Gallic major StudioCanal has bought German producer-distrib Kinowelt for an estimated E90 million ($132 million), giving the Canal Plus subsidiary an important foothold in Germany and beefing up Kinowelt’s film muscle.
The companies announced Thursday that the long-mooted takeover had been inked Wednesday. StudioCanal, which was expected to take a majority share in the Leipzig-based firm, has bought 100%.
Kinowelt founders, brothers Michael and Rainer Koelmel, will remain at the company, which is one of Germany’s biggest DVD distributors and also produces and distributes TV and cinema films.
Michael Koelmel will continue to oversee strategy; Rainer Koelmel will head acquisitions.
Deal is subject to antitrust approval. No terms were released, but the reported price includes a bonus linked to Kinowelt’s future profitability, said StudioCanal chairman Olivier Courson.
StudioCanal now owns distribution companies in the U.K., France and Germany — Europe’s three biggest film markets. The French production, sales and distribution company also owns distribs in Benelux, Austria and German-speaking Switzerland.
With Kinowelt, StudioCanal aims to replicate the success at its British distribution company, run Optimum Releasing, which it bought in 2006, Courson said.
StudioCanal’s vast library has enhanced Optimum’s DVD distribution, while its backing has allowed Optimum, once a niche distrib, to raise the ante on acquisitions, purchasing “In the Valley of Elah” last year.
“We’ve increased Optimum’s results fourfold in two years,” Courson said.
A further aim in StudioCanal’s pan-Euro distrib network is to co-produce bigger international movies, Courson added, citing StudioCanal’s involvement in Johnny To’s “The Red Circle” and in the prequel remake of John Carpenter’s “Escape From New York,” which Neal Moritz is producing for New Line and StudioCanal.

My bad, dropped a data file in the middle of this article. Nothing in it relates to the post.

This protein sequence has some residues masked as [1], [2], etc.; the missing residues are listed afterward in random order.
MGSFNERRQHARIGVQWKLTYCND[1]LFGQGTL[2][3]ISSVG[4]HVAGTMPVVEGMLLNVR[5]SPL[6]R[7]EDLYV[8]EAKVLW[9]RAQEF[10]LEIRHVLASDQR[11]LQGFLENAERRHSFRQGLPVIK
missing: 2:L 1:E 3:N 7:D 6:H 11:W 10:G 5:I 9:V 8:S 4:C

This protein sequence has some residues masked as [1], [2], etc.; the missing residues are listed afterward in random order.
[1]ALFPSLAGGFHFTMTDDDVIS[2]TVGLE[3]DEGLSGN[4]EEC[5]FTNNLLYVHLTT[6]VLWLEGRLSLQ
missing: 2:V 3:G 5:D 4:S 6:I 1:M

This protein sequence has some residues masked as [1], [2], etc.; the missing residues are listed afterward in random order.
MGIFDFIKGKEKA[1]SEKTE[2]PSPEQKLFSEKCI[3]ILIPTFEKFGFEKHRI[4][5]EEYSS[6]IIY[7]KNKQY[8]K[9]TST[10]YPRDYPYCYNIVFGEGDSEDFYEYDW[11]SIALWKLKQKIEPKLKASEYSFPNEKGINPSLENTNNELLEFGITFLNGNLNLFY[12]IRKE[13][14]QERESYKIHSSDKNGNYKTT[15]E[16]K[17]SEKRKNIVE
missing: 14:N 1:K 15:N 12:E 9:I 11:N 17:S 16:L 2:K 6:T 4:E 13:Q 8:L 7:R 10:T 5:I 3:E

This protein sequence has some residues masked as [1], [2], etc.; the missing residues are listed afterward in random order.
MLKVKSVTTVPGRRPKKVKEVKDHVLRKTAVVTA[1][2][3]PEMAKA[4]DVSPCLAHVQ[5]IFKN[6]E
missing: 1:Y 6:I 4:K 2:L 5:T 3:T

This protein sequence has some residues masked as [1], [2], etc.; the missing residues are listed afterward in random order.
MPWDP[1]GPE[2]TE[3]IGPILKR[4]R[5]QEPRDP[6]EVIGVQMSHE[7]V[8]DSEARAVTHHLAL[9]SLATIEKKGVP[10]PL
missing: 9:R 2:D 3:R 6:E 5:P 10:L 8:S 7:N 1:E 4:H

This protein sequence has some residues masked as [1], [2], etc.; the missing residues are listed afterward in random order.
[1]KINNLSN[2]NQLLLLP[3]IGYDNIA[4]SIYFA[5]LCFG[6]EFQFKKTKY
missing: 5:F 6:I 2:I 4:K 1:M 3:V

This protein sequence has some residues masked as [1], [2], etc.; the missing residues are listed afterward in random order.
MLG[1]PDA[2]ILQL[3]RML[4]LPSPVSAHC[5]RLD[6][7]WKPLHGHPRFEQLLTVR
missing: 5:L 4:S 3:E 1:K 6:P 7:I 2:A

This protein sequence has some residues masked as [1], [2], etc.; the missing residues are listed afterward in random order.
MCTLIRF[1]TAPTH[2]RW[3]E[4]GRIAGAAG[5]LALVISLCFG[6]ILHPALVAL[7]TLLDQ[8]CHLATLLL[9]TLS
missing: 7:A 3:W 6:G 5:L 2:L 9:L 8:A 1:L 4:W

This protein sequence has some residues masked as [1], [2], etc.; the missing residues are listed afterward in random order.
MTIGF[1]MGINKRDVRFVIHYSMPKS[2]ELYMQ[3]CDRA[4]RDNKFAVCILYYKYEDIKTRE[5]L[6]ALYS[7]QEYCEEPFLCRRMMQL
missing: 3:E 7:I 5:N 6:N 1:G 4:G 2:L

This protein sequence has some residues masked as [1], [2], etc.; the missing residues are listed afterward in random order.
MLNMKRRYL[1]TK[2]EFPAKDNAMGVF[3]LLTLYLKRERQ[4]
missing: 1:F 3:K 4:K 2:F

Kinowelt will also continue local production under StudioCanal.
StudioCanal, which has a co-production deal with the U.K.’s Working Title, will commit $293.6 million a year to international and local productions, made out of its distribution ops, Courson said.
Another potential growth area is the German home entertainment market, which grew 3% in 2007, in contrast with an 11% plunge in France’s DVD market.
Kinowelt has handled Canal Plus homevideo titles in German-speaking territories since 2000.
Michael Koelmel re-established Kinowelt in Leipzig after it ran into liquidity problems in 2001, having expanded rapidly during the heyday of the Neuer Markt in Germany.
Two years later, it’s once again a big player in Germany, with revenue rising in 2006 by more than 30% to $150 million and profits edging up to $7.2 million from $5 million a year earlier.
Courson ruled out further expansion in Spain and Italy, where the markets are hit by piracy.
“At the moment, I prefer to focus on the integration of Optimum and Kinowelt and the development of international production,” Courson added.